Pushing Daisies may be easier to watch than it is to describe.
In a medium that thrives on the cut-and-dried, the new ABC fall series is part romantic fantasy, part comedy and partly a whimsical take on crime-solving.
"I always feel so stupid, like I'm not doing the show justice, when you try to say, 'I play Ned, who can touch dead people and bring them back to life, but if I touch them a second time, then they die. And if I keep them alive for more than a minute, then someone else will die,'" says Pace. "It makes it sound like CSI with a twist. It's a really tricky one to describe."
Therefore, ABC would just as soon not bother.
"Certain people are going to tap into the procedural (murder story) and love that, other people are going to get swept away in the romance, some people will like the magical realism elements or the comedy of it, and hopefully some people will love it all," ABC Entertainment chief Stephen McPherson says.
Due Wednesdays at 8 ET/PT starting Oct. 3, this ABC comic drama is a visually stunning fairy tale: colorful, life-affirming and dripping with cinematic flourishes, courtesy of creator Bryan Fuller and director Barry Sonnenfeld (Men in Black).
In a new season full of more shows about cops, lawyers and sexy doctors, Daisies is a genre-busting standout, already embraced by many critics as the best of the freshman crop, but labeled by just as many as a hard sell.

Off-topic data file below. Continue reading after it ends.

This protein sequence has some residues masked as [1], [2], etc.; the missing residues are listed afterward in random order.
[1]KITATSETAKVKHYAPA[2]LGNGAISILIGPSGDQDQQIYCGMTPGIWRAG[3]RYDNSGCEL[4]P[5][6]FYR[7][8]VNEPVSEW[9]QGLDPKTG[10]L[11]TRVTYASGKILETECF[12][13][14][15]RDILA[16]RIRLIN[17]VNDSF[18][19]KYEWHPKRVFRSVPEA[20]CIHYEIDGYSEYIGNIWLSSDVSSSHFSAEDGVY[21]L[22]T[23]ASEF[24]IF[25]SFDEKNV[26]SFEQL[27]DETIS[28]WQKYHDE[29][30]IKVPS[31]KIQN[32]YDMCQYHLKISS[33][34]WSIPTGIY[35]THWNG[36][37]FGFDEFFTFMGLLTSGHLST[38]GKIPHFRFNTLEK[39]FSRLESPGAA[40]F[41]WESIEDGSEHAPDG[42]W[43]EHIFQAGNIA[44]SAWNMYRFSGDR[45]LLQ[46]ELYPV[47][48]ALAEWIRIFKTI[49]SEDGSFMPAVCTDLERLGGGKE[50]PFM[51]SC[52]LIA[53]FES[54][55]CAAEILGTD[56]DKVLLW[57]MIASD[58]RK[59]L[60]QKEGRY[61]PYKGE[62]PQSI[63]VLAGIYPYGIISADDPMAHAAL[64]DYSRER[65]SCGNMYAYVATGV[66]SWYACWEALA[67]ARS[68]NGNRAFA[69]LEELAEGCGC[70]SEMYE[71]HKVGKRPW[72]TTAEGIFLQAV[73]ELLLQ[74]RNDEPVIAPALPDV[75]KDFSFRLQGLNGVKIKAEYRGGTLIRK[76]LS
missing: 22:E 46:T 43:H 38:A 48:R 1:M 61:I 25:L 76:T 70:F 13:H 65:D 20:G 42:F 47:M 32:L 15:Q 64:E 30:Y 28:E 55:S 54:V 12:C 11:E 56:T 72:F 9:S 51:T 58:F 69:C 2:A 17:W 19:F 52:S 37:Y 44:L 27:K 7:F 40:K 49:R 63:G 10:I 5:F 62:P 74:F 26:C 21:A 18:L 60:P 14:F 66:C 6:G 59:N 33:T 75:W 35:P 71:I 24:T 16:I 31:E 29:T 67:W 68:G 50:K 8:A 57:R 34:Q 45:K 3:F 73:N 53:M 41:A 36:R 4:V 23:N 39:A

Marketing the show to viewers is "definitely a challenge," says the network's promo chief, Mike Benson, "but for us, it's really about selling the magical romance of the show. We're really trying to sell an overall feeling rather than trying to make them understand exactly what it's about."But pushing Daisies is a top priority for ABC, which is using the show to kick-start an all-new Wednesday lineup, where it will be followed by Private Practice, the Grey's Anatomy spinoff. On Thursday, ABC held a public screening of the pilot episode at the Hollywood Forever cemetery, and it has arranged for florists to push some daisies of their own.
Ironing out on-set wrinkles
There are some first-day hiccups as the show begins production on a hot day late last month on the Warner Bros. lot. "Who's going to be adorable?" Sonnenfeld coos to Pace and British actress Anna Friel, who plays Chuck, but he warns, "Guys, be very aware of not touching each other or getting even close."
They're filming a scene at the Pie Hole, with its pastry-crust roof and cherry light fixtures, rolling dough for a three-berry as a golden retriever who plays Ned's dog, Digby, naps off-camera nearby. After multiple takes, the dough is getting thin and sticky, requiring more flour.
Finally nailing the scene, Pace and Friel return to their dressing-room trailers outside, where Friel plans to wash her powdery hands.
The water has been turned off, so she asks an assistant to restore it. Problem is, Pace's faucet has been left open next door, so his trailer begins flooding. Meanwhile, co-star Kristin Chenoweth's SUV has been covered in toilet paper by her admirer and former employer, West Wing producer Aaron Sorkin.
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